Frontline treatment with CPX-351 (Vyxeos) significantly boosted overall survival (OS) for older patients with high-risk, secondary acute myeloid leukemia (AML).
The study showed a median OS of 9.56 months with CPX-351 versus 5.95 months for cytarabine and daunorubicin (HR, 0.69;P= .005). Celator announced plans to submit a new drug application to the FDA later in 2016, as well as a marketing authorization application with the European Medicines Agency in early 2017. A presentation of the data is expected at the 2016 ASCO Annual Meeting.
“The overall survival advantage seen with CPX-351 compared to 7+3, along with a superior response rate and no increase in serious toxicity indicates that we'll likely have a new standard of care for treating older patients with secondary AML,” principal investigator for the study Jeffrey E. Lancet, MD, senior member and chief of the Leukemia/Myelodysplasia Program at Moffitt Cancer Center, said a statement. “This represents a major step forward for a very difficult-to-treat patient population.”
The randomized, controlled phase III trial consisted of 309 patients across 39 sites throughout both the United States and Canada who were between the ages of 60 and 75. Patients enrolled in the study were split into either an age group consisting of patients between the ages of 60 to 69 or from 70 to 75. Those enrolled were further stratified based on AML type, treatment-related AML, AML with a history of myelodysplastic syndrome (MDS) and prior treatment with or without a hypomethylating agent, AML with a history of chronic myelomonocytic leukemia, and de novo AML with a karyotype characteristic of MDS.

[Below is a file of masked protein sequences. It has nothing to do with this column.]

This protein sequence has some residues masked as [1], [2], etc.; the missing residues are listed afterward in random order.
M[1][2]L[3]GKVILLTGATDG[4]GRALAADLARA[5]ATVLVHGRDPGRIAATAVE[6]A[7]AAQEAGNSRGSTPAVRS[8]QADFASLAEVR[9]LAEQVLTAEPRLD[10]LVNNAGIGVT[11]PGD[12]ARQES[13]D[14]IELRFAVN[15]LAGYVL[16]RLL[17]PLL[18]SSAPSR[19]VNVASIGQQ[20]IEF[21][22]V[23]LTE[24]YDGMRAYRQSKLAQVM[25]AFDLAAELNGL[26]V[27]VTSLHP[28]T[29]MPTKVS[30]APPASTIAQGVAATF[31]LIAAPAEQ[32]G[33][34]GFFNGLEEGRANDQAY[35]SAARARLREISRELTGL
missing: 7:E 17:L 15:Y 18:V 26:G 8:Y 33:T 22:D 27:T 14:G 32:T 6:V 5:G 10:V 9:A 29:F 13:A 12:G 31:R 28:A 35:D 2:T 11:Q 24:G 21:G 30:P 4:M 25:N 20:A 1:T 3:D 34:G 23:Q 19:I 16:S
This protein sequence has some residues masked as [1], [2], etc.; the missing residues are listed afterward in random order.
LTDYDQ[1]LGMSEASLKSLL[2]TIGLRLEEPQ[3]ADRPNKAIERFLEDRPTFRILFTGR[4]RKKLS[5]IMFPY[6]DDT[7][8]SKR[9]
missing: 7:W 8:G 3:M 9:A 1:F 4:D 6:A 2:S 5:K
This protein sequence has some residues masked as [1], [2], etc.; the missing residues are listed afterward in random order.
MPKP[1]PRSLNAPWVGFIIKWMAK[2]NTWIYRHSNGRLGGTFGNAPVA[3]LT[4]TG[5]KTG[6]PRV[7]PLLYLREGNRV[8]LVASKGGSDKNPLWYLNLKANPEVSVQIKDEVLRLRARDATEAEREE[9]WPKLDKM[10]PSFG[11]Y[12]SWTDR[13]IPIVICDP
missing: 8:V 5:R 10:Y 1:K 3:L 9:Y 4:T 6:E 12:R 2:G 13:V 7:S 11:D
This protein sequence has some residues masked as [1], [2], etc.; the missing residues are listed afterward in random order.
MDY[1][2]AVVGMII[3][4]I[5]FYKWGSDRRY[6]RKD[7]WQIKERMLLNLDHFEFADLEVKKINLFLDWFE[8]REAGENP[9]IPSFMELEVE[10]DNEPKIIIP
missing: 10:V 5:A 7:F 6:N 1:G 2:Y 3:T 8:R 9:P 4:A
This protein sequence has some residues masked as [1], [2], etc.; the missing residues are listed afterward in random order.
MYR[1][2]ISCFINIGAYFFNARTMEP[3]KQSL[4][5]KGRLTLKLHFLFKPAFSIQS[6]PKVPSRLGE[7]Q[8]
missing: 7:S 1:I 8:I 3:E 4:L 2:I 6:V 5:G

Patients were randomized in a 1:1 ratio to receive either CPX-351 or conventional cytarabine and daunorubicin. Those receiving CPX-351 were given a first induction of 100u/m2on days 1, 3, and 5 by 90-minute infusion. Patients in the control arm received cytarabine 100mg/m2each day by continuous infusion for 7 days, followed by daunorubicin 60mg/m2on days 1, 2, and 3. Second induction for patients enrolled in the CPX-351 arm was 100u/m2on days 1 and 3, while patients receiving conventional cytarabine and daunorubicin were given cytarabine 100mg/m2each day by continuous infusion for 5 days and daunorubicin 60mg/m2on days 1 and 2.
At 12 months, 41.5% of patients enrolled in the CPX-351 arm remained alive versus 27.6% in the cytarabine and daunorubicin arm. At 24 months, 31.1% of patients enrolled in the CPX-351 arm of the study remained alive compared with 12.3% in the cytarabine and daunorubicin arm. In the short term, 60-day all-cause mortality was 13.7% versus 21.2%, for the CPX-351 and control arm, respectively.
There were no significant differences in grade 3 or higher adverse events between CPX-351 and the cytarabine and daunorubicin regimen, according to Celator. Hematologic grade 3 events included infections, febrile neutropenia, and bleeding.
“These findings confirm that VYXEOS provides the first opportunity we've had in decades to extend survival for patients with high-risk AML,” added Gail Roboz, MD, Professor of Medicine and Director of the Leukemia Program at the Weill Medical College of Cornell University and the New York-Presbyterian Hospital in New York, said in a statement. “Also, more patients in remission means more who are eligible for potentially curative therapy.”